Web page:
As the pressure mounts, Putin remains defiant

As Putin maintains his bluster, the combination of sanctions caused by his meddling in Ukraine and low oil prices are buffeting the Russian economy, writes Stephen Blackwell

At his marathon press conference last week, Vladimir Putin left his audience in no doubt that he sees the US and its European allies as the main source of Russia’s current misfortunes. As well as denouncing “illegitimate and illegal” sanctions against Russia, he also hinted that the recent steep decline in oil prices was a conspiracy hatched by the US and Saudi Arabia. Mr Putin was also defiant on the main cause of discord between Russia and the West, namely the simmering crisis in eastern Ukraine. What the Russian president did not do was offer any clues as to how his country can steer its way out of economic crisis.

Mr Putin did not betray any concern for his domestic position. Russians are noted for their stoicism, having shown great resilience when tested by the worst excesses of communism and the destruction wrought by two world wars. But the middle class that has prospered under Mr Putin now find their lifestyle under threat. The Kremlin’s bargain with the people, whereby it imposed authoritarian leadership in exchange for higher living standards, is now at risk. Luxury goods and foreign travel will be increasingly inaccessible. For many newly affluent Russians, the good times are over at least for now. Increased interest rates will also hurt small businesses, thus undermining the drive towards increased economic diversification.

With the Russian economy in crisis, the US and its allies continue to turn up the heat. Last Tuesday, Barack Obama signed into law Ukraine Freedom Support Act of 2014, which provides for additional sanctions on Russia and military aid to Ukraine. It is structured in such a way as to give the White House considerable flexibility if Russia makes any further moves on Ukraine. This was followed by an executive order from Mr Obama banning the export of goods, technology and services to the Crimea Peninsula, which was annexed by Russia last March. This was supplemented by new sanctions on Russian and Ukrainian companies and individuals in coordination with similar measures by the EU and Canada.

Domestic opposition to Mr Putin remains muted. Even the sharp economic slowdown predicted for next year would be bearable compared to the chaotic 1990s, when systematic financial mismanagement and corruption eventually wiped out personal savings and led to Russia defaulting on its debt.

Opinion polls still show strong support for Mr Putin. Reflecting an emerging siege mentality, the Kremlin also appears to be preparing the population for hardships ahead by appealing to national resilience against foreign foes.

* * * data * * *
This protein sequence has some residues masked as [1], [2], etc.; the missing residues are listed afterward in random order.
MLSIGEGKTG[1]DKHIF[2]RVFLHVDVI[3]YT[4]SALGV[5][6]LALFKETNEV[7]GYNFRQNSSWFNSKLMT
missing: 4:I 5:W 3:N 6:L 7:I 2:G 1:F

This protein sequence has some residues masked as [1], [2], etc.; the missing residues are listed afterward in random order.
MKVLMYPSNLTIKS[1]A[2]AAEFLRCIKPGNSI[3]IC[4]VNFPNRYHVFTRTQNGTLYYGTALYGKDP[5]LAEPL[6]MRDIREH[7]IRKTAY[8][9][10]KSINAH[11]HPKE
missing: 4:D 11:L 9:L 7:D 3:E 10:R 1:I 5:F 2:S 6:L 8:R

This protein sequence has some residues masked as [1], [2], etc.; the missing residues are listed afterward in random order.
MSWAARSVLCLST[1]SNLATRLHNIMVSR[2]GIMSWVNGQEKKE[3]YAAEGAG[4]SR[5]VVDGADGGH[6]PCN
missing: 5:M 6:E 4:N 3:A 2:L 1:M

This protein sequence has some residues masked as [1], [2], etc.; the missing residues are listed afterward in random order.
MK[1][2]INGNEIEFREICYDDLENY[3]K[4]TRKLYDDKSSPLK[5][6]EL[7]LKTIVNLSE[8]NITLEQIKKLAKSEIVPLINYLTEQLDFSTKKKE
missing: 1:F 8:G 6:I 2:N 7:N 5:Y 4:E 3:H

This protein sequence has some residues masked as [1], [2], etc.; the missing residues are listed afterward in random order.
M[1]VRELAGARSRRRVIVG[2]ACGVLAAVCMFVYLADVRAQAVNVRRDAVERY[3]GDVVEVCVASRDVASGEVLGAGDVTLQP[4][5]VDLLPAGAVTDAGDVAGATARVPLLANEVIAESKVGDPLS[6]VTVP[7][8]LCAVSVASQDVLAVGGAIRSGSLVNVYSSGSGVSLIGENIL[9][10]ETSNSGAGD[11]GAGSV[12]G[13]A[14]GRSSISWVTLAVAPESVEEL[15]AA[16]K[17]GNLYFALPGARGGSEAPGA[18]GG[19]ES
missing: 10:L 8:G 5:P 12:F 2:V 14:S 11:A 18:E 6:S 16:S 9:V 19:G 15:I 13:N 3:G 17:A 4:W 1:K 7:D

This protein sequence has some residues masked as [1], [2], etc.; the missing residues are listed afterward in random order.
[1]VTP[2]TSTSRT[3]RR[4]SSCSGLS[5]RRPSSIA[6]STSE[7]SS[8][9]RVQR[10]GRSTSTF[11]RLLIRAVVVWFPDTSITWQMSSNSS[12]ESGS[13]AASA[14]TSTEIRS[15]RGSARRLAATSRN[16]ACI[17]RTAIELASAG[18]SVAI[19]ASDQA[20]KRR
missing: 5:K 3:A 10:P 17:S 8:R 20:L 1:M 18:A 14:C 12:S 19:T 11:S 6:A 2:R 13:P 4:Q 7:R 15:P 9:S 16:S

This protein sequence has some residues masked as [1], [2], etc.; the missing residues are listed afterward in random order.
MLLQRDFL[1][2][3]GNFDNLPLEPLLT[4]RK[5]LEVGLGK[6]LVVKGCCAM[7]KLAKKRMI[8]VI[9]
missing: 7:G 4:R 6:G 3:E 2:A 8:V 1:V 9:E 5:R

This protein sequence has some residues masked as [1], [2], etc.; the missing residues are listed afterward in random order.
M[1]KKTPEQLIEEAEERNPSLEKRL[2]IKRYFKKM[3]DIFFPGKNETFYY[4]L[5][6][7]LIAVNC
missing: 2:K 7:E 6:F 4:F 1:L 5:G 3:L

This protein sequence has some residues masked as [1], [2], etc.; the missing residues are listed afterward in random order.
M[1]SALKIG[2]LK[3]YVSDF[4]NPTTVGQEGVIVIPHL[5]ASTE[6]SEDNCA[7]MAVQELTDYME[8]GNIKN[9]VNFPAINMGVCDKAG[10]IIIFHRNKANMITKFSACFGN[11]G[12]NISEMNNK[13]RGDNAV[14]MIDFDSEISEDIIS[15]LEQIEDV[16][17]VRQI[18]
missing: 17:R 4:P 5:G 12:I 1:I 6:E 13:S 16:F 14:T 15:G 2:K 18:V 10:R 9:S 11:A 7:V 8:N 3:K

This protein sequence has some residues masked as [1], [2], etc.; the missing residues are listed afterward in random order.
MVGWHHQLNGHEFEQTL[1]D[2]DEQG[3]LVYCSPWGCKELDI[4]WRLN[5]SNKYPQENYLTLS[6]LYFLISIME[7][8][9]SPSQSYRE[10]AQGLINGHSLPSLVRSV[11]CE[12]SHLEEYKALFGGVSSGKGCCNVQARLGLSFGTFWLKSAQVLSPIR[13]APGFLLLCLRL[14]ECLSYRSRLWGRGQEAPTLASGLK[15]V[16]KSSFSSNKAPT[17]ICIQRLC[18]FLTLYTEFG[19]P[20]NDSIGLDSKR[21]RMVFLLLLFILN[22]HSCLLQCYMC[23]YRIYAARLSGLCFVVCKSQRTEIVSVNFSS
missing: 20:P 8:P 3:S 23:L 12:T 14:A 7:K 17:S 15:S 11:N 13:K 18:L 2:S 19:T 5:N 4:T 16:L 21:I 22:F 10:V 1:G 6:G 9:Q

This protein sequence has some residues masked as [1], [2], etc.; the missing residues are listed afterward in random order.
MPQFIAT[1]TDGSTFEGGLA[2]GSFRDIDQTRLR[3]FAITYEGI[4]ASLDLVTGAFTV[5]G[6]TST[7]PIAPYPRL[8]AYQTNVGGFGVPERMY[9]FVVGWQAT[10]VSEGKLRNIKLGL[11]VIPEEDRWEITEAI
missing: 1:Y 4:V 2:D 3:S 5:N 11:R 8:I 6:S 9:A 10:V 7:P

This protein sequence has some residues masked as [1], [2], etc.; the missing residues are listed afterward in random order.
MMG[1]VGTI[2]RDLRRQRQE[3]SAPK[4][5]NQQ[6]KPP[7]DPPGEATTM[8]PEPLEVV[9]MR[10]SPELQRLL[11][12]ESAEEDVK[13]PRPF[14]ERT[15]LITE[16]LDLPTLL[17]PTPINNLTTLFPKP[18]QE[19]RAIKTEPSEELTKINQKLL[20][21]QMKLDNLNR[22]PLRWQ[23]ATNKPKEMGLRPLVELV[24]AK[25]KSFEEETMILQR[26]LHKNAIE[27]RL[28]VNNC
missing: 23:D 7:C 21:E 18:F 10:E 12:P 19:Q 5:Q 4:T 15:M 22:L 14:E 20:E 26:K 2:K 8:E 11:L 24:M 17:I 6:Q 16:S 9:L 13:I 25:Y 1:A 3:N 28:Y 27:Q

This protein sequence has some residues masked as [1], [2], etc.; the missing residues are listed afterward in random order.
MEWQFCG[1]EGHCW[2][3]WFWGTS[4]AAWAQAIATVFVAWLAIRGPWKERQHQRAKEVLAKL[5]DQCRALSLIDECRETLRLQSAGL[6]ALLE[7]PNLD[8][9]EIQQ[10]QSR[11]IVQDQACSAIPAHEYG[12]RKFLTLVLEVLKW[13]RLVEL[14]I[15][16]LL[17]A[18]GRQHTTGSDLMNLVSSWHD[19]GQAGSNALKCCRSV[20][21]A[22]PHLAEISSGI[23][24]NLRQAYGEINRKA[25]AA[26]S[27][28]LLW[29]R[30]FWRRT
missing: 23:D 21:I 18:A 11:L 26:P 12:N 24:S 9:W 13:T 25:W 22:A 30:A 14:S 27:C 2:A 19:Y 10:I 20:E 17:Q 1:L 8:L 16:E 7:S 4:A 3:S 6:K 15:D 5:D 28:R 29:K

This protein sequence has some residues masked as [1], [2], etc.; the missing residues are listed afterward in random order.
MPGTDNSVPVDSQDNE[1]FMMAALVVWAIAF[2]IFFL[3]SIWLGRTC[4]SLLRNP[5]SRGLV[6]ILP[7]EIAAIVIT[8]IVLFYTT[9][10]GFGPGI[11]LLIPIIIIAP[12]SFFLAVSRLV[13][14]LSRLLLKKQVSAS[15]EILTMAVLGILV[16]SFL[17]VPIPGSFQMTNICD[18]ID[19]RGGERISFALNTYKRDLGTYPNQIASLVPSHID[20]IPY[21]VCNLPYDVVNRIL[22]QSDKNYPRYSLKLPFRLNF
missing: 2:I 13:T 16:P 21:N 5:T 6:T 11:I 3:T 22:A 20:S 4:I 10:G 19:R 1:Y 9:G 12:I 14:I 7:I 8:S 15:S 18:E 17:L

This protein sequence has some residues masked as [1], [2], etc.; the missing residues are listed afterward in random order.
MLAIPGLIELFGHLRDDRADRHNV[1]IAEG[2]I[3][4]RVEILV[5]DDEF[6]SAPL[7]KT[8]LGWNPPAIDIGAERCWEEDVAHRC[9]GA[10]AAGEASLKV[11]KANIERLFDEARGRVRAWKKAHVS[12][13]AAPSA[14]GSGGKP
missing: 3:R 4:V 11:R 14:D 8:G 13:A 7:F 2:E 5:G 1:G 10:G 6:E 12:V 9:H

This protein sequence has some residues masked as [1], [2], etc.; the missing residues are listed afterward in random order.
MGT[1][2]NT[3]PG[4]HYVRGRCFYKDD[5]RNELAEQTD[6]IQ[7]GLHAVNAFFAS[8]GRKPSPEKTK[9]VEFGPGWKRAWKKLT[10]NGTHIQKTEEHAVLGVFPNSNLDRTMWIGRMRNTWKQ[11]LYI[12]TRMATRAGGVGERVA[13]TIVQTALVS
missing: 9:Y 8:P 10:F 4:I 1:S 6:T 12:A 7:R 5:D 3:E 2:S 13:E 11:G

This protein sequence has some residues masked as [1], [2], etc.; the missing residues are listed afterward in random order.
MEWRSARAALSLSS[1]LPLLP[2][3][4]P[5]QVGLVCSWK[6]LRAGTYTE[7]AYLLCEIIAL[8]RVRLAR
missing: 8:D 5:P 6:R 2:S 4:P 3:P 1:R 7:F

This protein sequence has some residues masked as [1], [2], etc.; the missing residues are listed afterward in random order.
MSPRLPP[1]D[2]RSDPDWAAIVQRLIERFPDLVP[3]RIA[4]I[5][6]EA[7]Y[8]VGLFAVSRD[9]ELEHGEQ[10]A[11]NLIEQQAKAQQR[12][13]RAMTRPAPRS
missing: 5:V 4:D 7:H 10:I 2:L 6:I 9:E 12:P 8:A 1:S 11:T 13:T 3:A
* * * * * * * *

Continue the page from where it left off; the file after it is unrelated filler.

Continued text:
Although western leaders can take some satisfaction from forcing Russia into a corner, there are potential hazards ahead. A collapse of the Russian economy would damage the European recovery as well as have an impact further afield. At present, Moscow is unlikely to aggravate tensions in regions such as the Middle East. Given his support for the Assad regime in Damascus and genuine concerns about nuclear proliferation, Mr Putin will not for now impede the campaign against ISIL or the nuclear talks with Iran. However, mooted trade ties with Iran and North Korea suggest that Russia is ready to develop closer relations with new allies in Asia.

Moscow remains determined not to back down over Ukraine. The country is the key to the vast expanse of land between the Baltic and Black Seas. Dominated by the Polish-Lithuanian Commonwealth in the Early Modern era, Russia has sought to maintain its grip on this area over the last two centuries as an essential buffer that served it well against invasions by Napoleon and Hitler. Russia thus sees a neutral Ukraine as an essential strategic interest.

Assuming the Kremlin is not set on permanently destabilising Ukraine, the key issue appears to be what form of autonomy for eastern Ukraine all parties could agree on. The problem is that the level of distrust, caused on the one hand by Russian evasiveness over its interference in a sovereign neighbour, and on the other hand by Moscow’s anger at a perceived western bid to draw Ukraine into Nato and the EU, is now such that it is difficult to see a way forward.

Mr Putin’s epic press conference last week gave observers little reason to doubt the authenticity of his persecution complex. In his remarks to the media, Mr Putin illustrated his suspicions about western designs when he warned: “once they’ve taken out his claws and his teeth, then the bear is no longer necessary. He’ll become a stuffed animal.”

He did, however, offer to work to solve the crisis in eastern Ukraine so long as an agreement was based on “fundamental international principles, including the right of self-determination”. This statement does offer the glimmer of an opening. Now that Moscow finds itself in a tight corner, this might be the time for a new diplomatic initiative. Otherwise, the danger is that an isolated Russia might retreat into a more extreme form of isolationist nationalism while embarking on policies designed to further undermine the post-Cold War international order.

Stephen Blackwell is an inter­national politics and security ­analyst